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International Business Crime & Fraud – Switzerland

posted 2 months ago

At Prager Dreifuss, we are working at the forefront of new developments based on our extensive experience in internal investigations and assisting parties with their criminal and civil claims in criminal proceedings. Our work has spanned fraud investigations in the insurance, banking and mining sectors. We are frequently mandated by companies when suspicions of wrongdoing arise, or are instructed by regulators to perform investigations and issue reports to the authorities.

Currently, we are involved in some high-profile white-collar cases, regularly also involving international aspects. In addition, we are seeing an up-tick in business related to monitoring and managing risks in the area of sanctions, as well as sanctions avoidance and prosecution authorities implementing criminal sanctions against companies taking sanctions too lightly.

Anti-money-laundering and KYC compliance and increasing requirements in client on-boarding, in addition to the prevention of terrorist financing, are issues that clients are also steadily faced with to ever-increasing degrees. Even in smaller companies with limited international exposure, these compliance hurdles, with their related criminal risks, are becoming frequent challenges for clients.

With Switzerland taking on the European Union’s sanctions against the Russian Federation, we have seen our clients suddenly faced with large-scale compliance risks of a whole new nature and extent. From client identification to product clearance and anti-avoidance measures, the war in the Ukraine has posed, and is still posing, hefty challenges to some of our clients.

In the wake of the recent jurisprudence by Swiss courts to require transparency about kick-backs in the financial sector, the Federal Tribunal decided – in a few instances – to allow damaged persons and companies to reclaim undisclosed kickbacks owed to them. Undisclosed commissions in mandate or employment relationship have come under increased scrutiny by management, and also by state investigators. The evolution of this jurisprudence started in the context of private law proceedings, but has quickly gained momentum and was expanded into other areas of law (administrative law, criminal law).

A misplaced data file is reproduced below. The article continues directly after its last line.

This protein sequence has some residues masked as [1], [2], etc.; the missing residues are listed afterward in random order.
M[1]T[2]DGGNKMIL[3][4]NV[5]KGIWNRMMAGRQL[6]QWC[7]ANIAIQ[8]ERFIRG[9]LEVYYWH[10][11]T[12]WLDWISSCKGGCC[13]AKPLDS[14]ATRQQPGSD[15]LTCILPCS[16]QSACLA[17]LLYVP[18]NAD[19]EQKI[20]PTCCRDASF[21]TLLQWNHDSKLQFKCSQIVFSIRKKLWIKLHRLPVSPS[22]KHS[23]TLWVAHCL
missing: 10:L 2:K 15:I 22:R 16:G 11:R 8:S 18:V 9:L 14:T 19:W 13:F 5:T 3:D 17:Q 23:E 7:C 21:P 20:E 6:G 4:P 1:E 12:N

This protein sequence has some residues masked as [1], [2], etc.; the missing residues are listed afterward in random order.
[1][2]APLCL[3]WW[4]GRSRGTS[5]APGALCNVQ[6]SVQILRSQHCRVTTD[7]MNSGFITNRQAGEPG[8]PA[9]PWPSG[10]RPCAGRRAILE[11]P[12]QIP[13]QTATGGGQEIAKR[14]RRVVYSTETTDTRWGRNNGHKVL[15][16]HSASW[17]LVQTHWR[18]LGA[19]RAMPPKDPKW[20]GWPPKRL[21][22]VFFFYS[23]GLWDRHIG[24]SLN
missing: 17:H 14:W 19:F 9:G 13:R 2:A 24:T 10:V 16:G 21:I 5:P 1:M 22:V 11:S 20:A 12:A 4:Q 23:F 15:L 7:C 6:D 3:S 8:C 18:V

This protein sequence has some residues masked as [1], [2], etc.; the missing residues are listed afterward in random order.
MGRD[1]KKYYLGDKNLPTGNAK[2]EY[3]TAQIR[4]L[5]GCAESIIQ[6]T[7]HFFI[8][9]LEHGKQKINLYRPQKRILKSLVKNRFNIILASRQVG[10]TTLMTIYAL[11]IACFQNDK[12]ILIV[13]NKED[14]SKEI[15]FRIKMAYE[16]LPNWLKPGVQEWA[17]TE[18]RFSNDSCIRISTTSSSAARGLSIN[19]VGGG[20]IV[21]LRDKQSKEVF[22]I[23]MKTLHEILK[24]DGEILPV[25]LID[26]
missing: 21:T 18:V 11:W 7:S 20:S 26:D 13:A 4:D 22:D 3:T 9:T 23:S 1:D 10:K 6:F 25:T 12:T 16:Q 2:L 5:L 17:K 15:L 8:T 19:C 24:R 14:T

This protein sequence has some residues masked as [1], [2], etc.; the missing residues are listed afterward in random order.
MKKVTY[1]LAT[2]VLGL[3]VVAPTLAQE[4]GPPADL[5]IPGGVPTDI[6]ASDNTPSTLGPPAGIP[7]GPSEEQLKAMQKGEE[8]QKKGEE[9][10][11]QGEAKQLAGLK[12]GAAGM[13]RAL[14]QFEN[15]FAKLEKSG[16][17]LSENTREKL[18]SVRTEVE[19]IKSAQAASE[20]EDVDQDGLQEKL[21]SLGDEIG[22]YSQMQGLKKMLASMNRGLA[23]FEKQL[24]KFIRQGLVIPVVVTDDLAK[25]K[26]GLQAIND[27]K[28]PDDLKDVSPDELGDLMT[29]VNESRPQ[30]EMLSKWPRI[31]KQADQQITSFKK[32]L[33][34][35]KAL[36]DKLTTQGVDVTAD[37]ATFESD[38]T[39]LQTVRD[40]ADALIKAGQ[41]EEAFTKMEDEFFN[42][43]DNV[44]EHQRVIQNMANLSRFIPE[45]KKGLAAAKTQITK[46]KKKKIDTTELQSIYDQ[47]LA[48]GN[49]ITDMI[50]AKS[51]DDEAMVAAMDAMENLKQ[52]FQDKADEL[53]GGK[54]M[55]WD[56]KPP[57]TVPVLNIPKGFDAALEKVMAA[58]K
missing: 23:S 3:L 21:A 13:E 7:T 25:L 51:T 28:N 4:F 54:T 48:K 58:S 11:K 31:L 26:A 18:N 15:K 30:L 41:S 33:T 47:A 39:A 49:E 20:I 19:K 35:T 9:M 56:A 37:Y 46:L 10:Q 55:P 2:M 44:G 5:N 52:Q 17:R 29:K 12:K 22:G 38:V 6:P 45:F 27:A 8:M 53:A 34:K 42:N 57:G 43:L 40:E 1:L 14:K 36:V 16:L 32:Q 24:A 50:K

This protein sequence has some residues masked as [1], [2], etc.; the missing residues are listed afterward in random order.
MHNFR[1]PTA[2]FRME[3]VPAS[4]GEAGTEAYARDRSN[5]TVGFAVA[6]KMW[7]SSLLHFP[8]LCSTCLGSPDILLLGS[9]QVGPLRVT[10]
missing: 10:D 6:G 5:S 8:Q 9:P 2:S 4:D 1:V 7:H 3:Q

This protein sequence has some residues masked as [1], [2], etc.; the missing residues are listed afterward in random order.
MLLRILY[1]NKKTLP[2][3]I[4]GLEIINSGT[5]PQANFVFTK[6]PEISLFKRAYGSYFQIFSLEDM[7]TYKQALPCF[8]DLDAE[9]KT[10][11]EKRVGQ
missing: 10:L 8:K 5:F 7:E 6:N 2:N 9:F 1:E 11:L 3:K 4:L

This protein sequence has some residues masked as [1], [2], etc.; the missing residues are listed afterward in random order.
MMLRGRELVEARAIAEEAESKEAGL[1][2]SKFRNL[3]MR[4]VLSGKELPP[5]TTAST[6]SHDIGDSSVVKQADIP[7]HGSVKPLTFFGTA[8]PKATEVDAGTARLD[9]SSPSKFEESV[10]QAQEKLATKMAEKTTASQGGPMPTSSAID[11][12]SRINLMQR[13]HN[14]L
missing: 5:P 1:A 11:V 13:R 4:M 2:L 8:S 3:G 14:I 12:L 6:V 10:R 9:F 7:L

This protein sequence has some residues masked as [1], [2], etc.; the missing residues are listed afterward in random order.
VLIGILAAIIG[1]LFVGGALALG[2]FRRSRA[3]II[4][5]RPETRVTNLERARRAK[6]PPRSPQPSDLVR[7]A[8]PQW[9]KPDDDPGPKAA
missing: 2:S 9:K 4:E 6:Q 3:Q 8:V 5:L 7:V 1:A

A further focus in Switzerland for private claimants is a strong push to discover and secure assets during the investigation phase. During the subsequent court proceedings, private claimants will try to demonstrate the paper trail from the initial proceeds of the crime to the final asset seized. In doing so, claimants may – in case of a conviction – profit from direct restitution through the criminal court. In such a scenario, the claimant’s criminal claim has preference compared to other creditors.

In the absence of a clear paper trail, the seized assets can still be applied to party costs of plaintiffs and for the satisfaction of the state’s compensation claim, which the plaintiff may request be attributed to it for its damages.

In Switzerland, as in other jurisdictions, we are seeing a steep increase in the case load of public prosecutors and courts dealing with criminal charges. Especially in the business sector, companies are burdened with growing regulatory requirements and compliance rules. The existence of such rules invariably leads to enforcement actions by regulators, and more often to investigations by the district attorney’s office. These proceedings are regularly complex, cross-border and time-consuming. Add to that the practice of accused parties to demand far-reaching sealing of documents and data, and the longwinded unsealing proceedings in court, and all this has led to longer investigations, longer trials and increasingly thorny accompanying issues, such as lengthy asset seizures.